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ISSN: 1948-5948
Journal of Microbial & Biochemical Technology

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Crude Glycerol: A Feedstock for Organic Acid Production by Microbial Bioconversion

Thomas P. West*

Department of Biology and Microbiology, South Dakota State University, Brookings, SD 57007, USA

*Corresponding Author:
T. P. West
Department of Biology and Microbiology
South Dakota State University
Box 2104A, Brookings, SD 57007, USA
Tel: 605-688-5469
Fax: 605-688-6677
E-mail: [email protected]

Received Date: July 26, 2012; Accepted Date: August 01, 2012; Published Date: August 06, 2012

Citation: West TP (2012) Crude Glycerol: A Feedstock for Organic Acid Production by Microbial Bioconversion. J Microbial Biochem Technol 4:ii-ii. doi: 10.4172/1948-5948.1000e106

Copyright: © 2012 West TP. This is an open-access article distributed under the terms of the Creative Commons Attribution License, which permits unrestricted use, distribution, and reproduction in any medium, provided the original author and source are credited.

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Abstract

As the global production of biodiesel as a fuel continues to increase, this will also result in a surplus of the co-products of this process. The co-product stream of biodiesel production usually includes glycerol, fatty acids and methylesters of fatty acids which is referred to as crude glycerol. During the production of vegetable oil-based biodiesel, the transesterification of the oil results in crude glycerol being formed at about 10% in weight. As the demand for biodiesel continues to increase, it will be necessary to learn whether the co-product crude glycerol, with a current price of $0.05/pound, can serve as a feedstock for subsequent microbial bioconversion into commercially valuable organic acids such as citric acid, oxalic acid, succinic acid, malic acid and fumaric acid. Recent articles have indicated that some of these industrially important organic acids can be synthesized from crude glycerol using microbial bioconversion.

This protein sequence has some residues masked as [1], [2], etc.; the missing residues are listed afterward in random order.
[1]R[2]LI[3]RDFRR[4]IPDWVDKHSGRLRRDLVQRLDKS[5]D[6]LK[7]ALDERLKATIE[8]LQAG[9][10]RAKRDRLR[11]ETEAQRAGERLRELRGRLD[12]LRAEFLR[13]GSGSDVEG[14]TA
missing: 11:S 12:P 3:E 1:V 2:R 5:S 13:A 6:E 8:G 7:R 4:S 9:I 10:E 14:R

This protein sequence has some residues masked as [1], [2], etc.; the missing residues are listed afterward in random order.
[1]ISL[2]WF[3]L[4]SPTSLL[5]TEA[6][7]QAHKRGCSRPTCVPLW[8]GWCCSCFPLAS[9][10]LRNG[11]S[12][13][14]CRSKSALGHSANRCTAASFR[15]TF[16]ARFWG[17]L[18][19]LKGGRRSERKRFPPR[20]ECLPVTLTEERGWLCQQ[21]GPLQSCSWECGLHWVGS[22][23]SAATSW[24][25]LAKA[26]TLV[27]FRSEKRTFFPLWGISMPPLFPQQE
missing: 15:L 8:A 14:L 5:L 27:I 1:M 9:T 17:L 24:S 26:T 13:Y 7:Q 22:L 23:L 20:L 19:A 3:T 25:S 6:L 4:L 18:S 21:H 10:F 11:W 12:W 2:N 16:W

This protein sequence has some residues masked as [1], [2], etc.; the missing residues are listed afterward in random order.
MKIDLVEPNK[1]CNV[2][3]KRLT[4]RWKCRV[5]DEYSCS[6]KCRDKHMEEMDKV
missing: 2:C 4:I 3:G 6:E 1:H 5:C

As the global production of biodiesel as a fuel continues to increase, this will also result in a surplus of the co-products of this process. The co-product stream of biodiesel production usually includes glycerol, fatty acids and methylesters of fatty acids [1-3] which is referred to as crude glycerol. During the production of vegetable oil-based biodiesel, the transesterification of the oil results in crude glycerol being formed at about 10% in weight [3]. As the demand for biodiesel continues to increase, it will be necessary to learn whether the co-product crude glycerol, with a current price of $0.05/pound [3], can serve as a feedstock for subsequent microbial bioconversion into commercially valuable organic acids such as citric acid, oxalic acid, succinic acid, malic acid and fumaric acid. Recent articles have indicated that some of these industrially important organic acids can be synthesized from crude glycerol using microbial bioconversion [1-3]. It is known that species of the yeast Candida and Yarrowia can produce citric acid from crude glycerol [1-3]. Currently citric acid is commercially produced using the fungus Aspergillus niger [4]. The availability of large volumes of crude glycerol may mean the fungal citric acid production may be replaced by yeast citric acid production. Oxalic acid is another organic acid that can be produced from crude glycerol. Only recently has it been shown that fungus Aspergillus ficuum can produce oxalic acid after growth on crude glycerol from the biodiesel industry [5]. Succinic acid has also recently been shown to be produced by Basfia succiniciproducens following growth on crude glycerol [6]. Clearly, very few studies have examined microbial oxalic acid or succinic acid production from crude glycerol and further work will need to be done to learn whether their production from crude glycerol derived from other sources is feasible. Considering it has been shown that malic acid can be produced from a glycerol-containing corn processing product by species of Aspergillus [7], it should be possible to produce malic acid from crude glycerol. At present, the production of fumaric acid from crude glycerol does not appear to have been investigated. The opportunity exists to use crude glycerol as a feedstock for organic acid production to reduce reliance on petroleum-based feedstocks. In order to take advantage of this opportunity, it will be necessary to more fully explore how effectively organic acids can be produced by microbial bioconversion from crude glycerol obtained from different sources.

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